• Scheduler supporting volume topologies that are independent of the node’s topologies.
    • The Kubernetes scheduler only handles topologies with respect to the workload and the nodes it runs on. If a storage system is deployed on an independent topology, it will be up to provisioner to correctly spread the volumes for a workload. This could be facilitated as a separate feature by:
      • Passing the Pod’s OwnerRef to the provisioner, and the provisioner spreading volumes for Pods with the same OwnerRef
      • Adding Volume Anti-Affinity policies, and passing those to the provisioner.

Problem

Volumes can have topology constraints that restrict the set of nodes that the volume can be accessed on. For example, a GCE PD can only be accessed from a single zone, and a local disk can only be accessed from a single node. In the future, there could be other topology domains, such as rack or region.

A pod that uses such a volume must be scheduled to a node that fits within the volume’s topology constraints. In addition, a pod can have further constraints and limitations, such as the pod’s resource requests (cpu, memory, etc), and pod/node affinity and anti-affinity policies.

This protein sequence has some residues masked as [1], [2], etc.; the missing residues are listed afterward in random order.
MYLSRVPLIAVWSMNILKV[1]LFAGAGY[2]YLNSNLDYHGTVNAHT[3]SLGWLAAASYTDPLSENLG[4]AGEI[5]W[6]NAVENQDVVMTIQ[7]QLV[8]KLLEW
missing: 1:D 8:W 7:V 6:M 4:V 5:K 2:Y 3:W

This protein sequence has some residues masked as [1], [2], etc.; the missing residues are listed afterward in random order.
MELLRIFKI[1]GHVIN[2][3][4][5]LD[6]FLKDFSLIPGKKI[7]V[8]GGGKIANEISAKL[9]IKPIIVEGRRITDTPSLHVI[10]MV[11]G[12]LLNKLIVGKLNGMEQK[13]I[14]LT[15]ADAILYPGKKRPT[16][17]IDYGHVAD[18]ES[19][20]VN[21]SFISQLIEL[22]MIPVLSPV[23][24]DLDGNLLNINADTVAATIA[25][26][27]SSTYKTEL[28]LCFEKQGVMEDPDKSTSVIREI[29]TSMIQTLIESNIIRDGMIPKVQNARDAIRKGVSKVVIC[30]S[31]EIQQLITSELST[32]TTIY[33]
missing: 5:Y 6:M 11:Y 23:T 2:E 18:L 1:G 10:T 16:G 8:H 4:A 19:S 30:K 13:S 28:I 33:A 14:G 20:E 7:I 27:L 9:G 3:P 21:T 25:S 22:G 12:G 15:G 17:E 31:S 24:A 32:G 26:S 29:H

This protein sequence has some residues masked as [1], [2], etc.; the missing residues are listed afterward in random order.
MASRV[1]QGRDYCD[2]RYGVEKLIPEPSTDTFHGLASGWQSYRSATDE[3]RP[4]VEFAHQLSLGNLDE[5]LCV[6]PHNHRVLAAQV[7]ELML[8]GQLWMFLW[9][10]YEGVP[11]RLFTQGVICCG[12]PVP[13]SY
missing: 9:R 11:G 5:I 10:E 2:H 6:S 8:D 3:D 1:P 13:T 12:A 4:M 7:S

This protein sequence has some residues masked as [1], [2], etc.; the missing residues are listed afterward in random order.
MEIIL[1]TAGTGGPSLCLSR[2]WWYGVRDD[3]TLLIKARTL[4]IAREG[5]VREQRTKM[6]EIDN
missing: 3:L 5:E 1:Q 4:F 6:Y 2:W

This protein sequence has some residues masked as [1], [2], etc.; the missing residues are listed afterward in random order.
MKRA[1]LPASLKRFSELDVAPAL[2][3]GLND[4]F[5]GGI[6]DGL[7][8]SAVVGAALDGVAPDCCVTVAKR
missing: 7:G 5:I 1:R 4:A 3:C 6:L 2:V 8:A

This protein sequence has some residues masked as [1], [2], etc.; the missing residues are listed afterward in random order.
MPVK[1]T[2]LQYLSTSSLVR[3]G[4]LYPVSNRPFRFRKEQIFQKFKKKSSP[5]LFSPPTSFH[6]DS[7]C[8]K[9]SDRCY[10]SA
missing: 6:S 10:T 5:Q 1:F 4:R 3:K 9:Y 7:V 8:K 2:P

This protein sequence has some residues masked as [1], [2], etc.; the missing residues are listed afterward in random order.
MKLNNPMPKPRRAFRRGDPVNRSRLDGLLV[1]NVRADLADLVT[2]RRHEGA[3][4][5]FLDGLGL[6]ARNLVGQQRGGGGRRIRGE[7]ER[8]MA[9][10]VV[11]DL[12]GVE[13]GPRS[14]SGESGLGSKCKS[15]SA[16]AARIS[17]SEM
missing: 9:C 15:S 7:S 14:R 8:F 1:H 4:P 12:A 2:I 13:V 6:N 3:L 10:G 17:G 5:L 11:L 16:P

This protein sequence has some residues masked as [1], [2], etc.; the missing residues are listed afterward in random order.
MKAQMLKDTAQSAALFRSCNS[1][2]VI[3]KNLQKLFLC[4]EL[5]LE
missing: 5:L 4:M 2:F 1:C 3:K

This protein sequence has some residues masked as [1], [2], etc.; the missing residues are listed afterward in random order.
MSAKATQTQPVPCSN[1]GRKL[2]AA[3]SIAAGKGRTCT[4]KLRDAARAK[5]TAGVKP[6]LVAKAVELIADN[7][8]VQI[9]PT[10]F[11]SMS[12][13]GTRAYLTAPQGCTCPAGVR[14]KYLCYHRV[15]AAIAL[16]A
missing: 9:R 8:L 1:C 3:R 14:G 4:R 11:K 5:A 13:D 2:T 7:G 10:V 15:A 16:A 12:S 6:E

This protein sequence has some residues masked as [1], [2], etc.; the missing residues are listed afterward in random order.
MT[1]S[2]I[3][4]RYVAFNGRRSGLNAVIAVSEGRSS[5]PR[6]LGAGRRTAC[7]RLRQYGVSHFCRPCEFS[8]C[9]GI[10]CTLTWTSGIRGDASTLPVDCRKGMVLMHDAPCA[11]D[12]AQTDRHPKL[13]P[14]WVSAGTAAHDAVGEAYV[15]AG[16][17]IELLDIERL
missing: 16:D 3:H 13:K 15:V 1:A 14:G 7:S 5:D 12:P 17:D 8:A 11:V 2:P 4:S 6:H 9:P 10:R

Currently, the process of binding and provisioning volumes are done before a pod is scheduled. Therefore, it cannot take into account any of the pod’s other scheduling constraints. This makes it possible for the PV controller to bind a PVC to a PV or provision a PV with constraints that can make a pod unschedulable.

Examples

  • In multizone clusters, the PV controller has a hardcoded heuristic to provision PVCs for StatefulSets spread across zones. If that zone does not have enough cpu/memory capacity to fit the pod, then the pod is stuck in pending state because its volume is bound to that zone.